2. As in the healing of the Galilean leper in Mark 1:40-45. Jesus tells the man to show his healing "as a testimony" to God’s work. The man’s witness causes people to come to Jesus in great numbers, as they recognize "the glory of God in the face of Christ" (II Corinthians 4:6).
3. We see how healing moves the Psalmist to glorify God (30:13), "Therefore my heart sings to you without ceasing, O LORD my God, I will give you thanks for ever."
4. Often in the Bible, God explains that He is acting "For my (God’s) Name’s sake." Healings are one of various supernatural ways that God calls the whole creation back to its Creator and Master. This is not a comfortable way for us to think – it’s about God’s glory, not our agenda! We miss the point of the miracles if we ignore this.

B. Second, God heals because of who He is.
1. This is expressed clearly and beautifully in Mark: "Moved with pity, Jesus stretched out his hand…" Healings show not only God’s presence and power, but reveal His personality. It is God’s nature to care about us and respond to our prayers.

Why does the church offer healing prayer?
A. Mainly because we seek God’s glorious and loving presence. Healing prayer is an opportunity to bring people to God and to let God’s kingdom break into their lives.

B. We pray because we need God – the church has no "magical" power to control who gets healed or when healing occurs.

C. We pray because we don’t have easy answers for why some are healed immediately, some later and some not at all – these answers are all in the mind and heart of God, and we go there by prayer.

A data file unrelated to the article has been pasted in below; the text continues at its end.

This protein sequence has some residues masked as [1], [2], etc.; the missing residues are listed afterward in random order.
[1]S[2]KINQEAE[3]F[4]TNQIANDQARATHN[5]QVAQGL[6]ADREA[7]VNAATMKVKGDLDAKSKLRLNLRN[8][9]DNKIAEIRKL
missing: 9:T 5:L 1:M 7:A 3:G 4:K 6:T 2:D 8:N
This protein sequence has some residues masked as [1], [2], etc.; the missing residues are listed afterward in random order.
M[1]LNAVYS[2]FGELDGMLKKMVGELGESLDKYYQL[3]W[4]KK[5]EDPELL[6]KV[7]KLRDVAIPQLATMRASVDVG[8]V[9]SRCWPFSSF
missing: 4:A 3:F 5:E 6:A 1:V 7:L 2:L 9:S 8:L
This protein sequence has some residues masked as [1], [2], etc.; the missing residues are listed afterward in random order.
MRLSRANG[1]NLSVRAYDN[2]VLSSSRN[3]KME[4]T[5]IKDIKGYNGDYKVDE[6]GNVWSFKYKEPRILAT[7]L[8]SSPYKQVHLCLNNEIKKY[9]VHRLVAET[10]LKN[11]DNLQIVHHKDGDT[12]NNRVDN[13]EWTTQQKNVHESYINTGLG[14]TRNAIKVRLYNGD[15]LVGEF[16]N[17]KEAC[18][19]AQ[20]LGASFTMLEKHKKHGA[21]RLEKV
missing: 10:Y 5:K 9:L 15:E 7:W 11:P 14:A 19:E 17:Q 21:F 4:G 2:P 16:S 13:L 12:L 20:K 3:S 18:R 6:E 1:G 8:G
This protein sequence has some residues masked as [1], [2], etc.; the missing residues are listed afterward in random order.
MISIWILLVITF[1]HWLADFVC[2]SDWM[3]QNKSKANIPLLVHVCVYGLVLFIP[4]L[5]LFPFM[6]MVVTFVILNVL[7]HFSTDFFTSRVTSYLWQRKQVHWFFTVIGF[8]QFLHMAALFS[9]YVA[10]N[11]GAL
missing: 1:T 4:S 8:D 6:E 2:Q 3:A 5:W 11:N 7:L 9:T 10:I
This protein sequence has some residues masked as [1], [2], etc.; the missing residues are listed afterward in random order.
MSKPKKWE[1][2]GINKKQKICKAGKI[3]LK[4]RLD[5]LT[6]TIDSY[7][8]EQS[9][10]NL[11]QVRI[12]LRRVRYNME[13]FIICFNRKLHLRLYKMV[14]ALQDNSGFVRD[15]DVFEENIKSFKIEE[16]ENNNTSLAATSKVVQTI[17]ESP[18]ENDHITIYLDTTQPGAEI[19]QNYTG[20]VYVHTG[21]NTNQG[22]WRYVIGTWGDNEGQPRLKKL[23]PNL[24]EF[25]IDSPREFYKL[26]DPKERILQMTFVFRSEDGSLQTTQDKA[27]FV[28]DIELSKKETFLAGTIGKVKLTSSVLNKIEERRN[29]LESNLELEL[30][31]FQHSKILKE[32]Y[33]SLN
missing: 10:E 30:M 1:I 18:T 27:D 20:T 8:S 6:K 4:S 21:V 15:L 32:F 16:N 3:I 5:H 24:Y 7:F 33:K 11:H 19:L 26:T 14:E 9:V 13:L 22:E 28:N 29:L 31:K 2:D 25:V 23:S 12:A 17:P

D. We pray because the Bible itself tells us that there are times when we will not understand God’s ways. The Psalmist says (30:8-9), "Then you hid your face, and I was filled with fear. I cried out to you, O LORD… "

E. Our son, Joey, had another seizure this week. Tim, Jr. has undiagnosed shoulder pain and Melissa has chronic issues. We don’t understand why these problems persist. But we pray because God is both Lord of our lives and lover of our souls.

Let me end with some encouragement from Naaman the Syrian…
A. He did not "deserve" a miracle
1. He was an enemy of God’s people
2. He had a big ego
3. He wanted healing on his own terms, not God’s

B. But he was open to God’s possibilities
1. He listened to what the Israelite girl had to say
2. He listened to his servants’ advice

C. He had just enough humility to try things God’s way (as a combat officer, he probably had a realistic and practical personality, able to say, "This strategy is not working - I need to try something else.")

D. Naaman shows us that we don’t have to "earn" a miracle – but we might find one if we are humbly open to some possibilities:
1. The possibility that God’s glory is in this place, this morning;
2. The possibility that He knows our needs and is waiting for us to seek His help;
3. The possibility that the Creator and Master of the Universe cares about each little creature, each human being – each of us – personally.

In the Name of the Father, and of the Son, and of the Holy Spirit. Amen.

A blog on a roll

Julian Mann, aka Cranmer's Curate, continues to post some short, penetrating reflections on the cost of following Christ today.

This latest considers what an honest Christian recruiting ad might contain. Go check it out!

Friday, February 13, 2009

Thinking back on "The Handmaid's Tale" - it remains just a tale

I read Margaret Atwood's novel, The Handmaid's Tale, back in the 80s. (There was a truly crappy movie version - even with big talents like Faye Dunaway and Robert DuVall, it went to a quick and well deserved oblivion).

The novel's strength is Atwood's skill as a writer. She really nails the eccentricities of the fundamentalist/televangelist extremes of American Christianity. In the book's "Republic of Gilead", the authorized butcher shop is called All Flesh, and the leaders give everything a Biblical title, no matter how far the stretch to make the name fit.

The central fact of Handmaid life is a literal reading and grotesque application of Genesis 30:3, - all too evocative if you've ever had a fundy come at you with an out-of-context, misapplied Bible verse.